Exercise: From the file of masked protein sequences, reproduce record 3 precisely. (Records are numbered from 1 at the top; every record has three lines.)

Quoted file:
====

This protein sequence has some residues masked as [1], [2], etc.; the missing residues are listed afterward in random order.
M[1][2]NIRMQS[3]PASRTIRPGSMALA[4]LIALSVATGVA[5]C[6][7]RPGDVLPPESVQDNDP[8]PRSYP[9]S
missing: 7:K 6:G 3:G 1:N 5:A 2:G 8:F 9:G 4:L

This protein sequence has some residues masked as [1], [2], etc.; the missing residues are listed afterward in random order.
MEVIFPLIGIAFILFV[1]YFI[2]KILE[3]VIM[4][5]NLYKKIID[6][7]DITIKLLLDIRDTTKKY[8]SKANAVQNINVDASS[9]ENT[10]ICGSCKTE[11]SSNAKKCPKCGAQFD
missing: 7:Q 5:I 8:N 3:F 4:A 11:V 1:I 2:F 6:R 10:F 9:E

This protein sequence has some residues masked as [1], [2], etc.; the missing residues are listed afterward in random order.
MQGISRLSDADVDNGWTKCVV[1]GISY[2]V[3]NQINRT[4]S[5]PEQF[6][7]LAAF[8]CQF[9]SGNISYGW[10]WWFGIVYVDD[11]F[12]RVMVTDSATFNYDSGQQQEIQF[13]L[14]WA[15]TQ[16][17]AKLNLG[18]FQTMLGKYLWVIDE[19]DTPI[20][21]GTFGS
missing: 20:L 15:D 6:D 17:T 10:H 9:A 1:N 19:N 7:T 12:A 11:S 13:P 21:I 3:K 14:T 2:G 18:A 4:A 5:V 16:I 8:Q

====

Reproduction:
This protein sequence has some residues masked as [1], [2], etc.; the missing residues are listed afterward in random order.
MQGISRLSDADVDNGWTKCVV[1]GISY[2]V[3]NQINRT[4]S[5]PEQF[6][7]LAAF[8]CQF[9]SGNISYGW[10]WWFGIVYVDD[11]F[12]RVMVTDSATFNYDSGQQQEIQF[13]L[14]WA[15]TQ[16][17]AKLNLG[18]FQTMLGKYLWVIDE[19]DTPI[20][21]GTFGS
missing: 20:L 15:D 6:D 17:T 10:H 9:A 1:N 19:N 7:T 12:A 11:S 13:P 21:I 3:K 14:T 2:G 18:A 4:A 5:V 16:I 8:Q